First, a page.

In closing, we note two final points. First, we do not happily intervene when neither side brought the position it asserts on appeal to the attention of the trial court. Nonetheless, the issue presented is a pure question of law and implicates an explicit legislative directive nullifying the order that has been entered, so that appellate review remains appropriate. (In re Justin S., supra, 93 Cal.App.4th at pp. 814-815, 113 Cal.Rptr.2d 466.) Secondly, the issue here is largely academic, since our striking the probation condition does not affect the validity of any other action taken by the department affecting Colleen's driving privilege, and we are advised that the department has revoked Colleen's driver's license under section 13953.5
Since more than one year has elapsed since the entry of the dispositional order on October 4, 2002, the judgment is modified by striking the condition of probation that “[t]he issuance of the Minor's driving privilege is suspended until further court order,” and in all other respects is affirmed.
1. Unless otherwise indicated, all further statutory references are to the Vehicle Code.
2. A juvenile court adjudication constitutes a conviction for purposes of this chapter of the Vehicle Code. (§ 13105.)
3. Section 13361 provides, “The department may suspend the privilege of any person to operate a motor vehicle upon receipt of a duly certified abstract of the record of any court showing that the person has been convicted of ․ [¶] (c) Manslaughter resulting from the operation of a motor vehicle as provided in paragraph (2) of subdivision (c) of Section 192 of the Penal Code.”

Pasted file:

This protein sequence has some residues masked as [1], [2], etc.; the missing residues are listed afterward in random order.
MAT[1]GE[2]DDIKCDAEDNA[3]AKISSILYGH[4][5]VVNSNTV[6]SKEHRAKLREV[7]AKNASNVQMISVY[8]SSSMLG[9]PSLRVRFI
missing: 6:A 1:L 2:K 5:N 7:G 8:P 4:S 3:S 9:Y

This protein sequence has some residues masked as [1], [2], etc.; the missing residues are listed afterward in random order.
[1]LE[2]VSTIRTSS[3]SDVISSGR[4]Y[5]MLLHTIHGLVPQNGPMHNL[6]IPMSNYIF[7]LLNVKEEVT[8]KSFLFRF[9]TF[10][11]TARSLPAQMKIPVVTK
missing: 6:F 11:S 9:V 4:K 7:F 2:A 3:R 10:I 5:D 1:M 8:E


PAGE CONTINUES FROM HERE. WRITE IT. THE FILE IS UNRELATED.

4. In a letter from the Legislative Liason Officer of the Department of Motor Vehicles to the author of Assembly Bill No. 2791, which became the 1974 legislation, it was explained that the 1973 revision had been included in legislation intended to give juvenile courts broader discretion to impose limited suspensions of the driving privilege on juveniles committing offenses for which suspension was not authorized in the Vehicle Code. “In reviewing the situation within our Department it appears that in exempting themselves from the limitations of Section 13203 of the Vehicle Code, what the juvenile authorities have done is to authorize themselves to suspend for any length of time on those offenses for which the Vehicle Code authorizes a suspension․ [¶] This seems to be contrary to the Legislature's actions in recent years of repealing the provisions authorizing heavier penalties for juvenile drivers thereby providing the same penalties for juvenile and adult drivers.” (Leonard M. Bleier, letter to Honorable Alister McAlister (May 24, 1974) emphasis in original.)In the legislative analysis of Assembly Bill No. 2791, the Comment explained that the 1973 version of the statute, excepting juvenile court from its scope, “in effect, gives the juvenile authorities power to suspend for any length of time the license of a minor who is convicted of those offenses for which the Vehicle Code authorizes a suspension. ․ [¶] This bill, by deleting the language ‘other than a juvenile court,’ would provide minors with the same protection which all other drivers have, that the courts are prohibited from suspending the privilege of driving for any period longer than that specified in the Code.” (Sen. Com. on Judiciary, Analysis of Assem. Bill No. 2791 (1973-1974 Reg. Sess.) as amended June 13, 1974, pp. 1-2, emphases in original.)
5. Prior to the collision giving rise to these proceedings, Colleen received several citations, including one for speeding.
We concur: CORRIGAN, Acting P.J., and PARRILLI, J.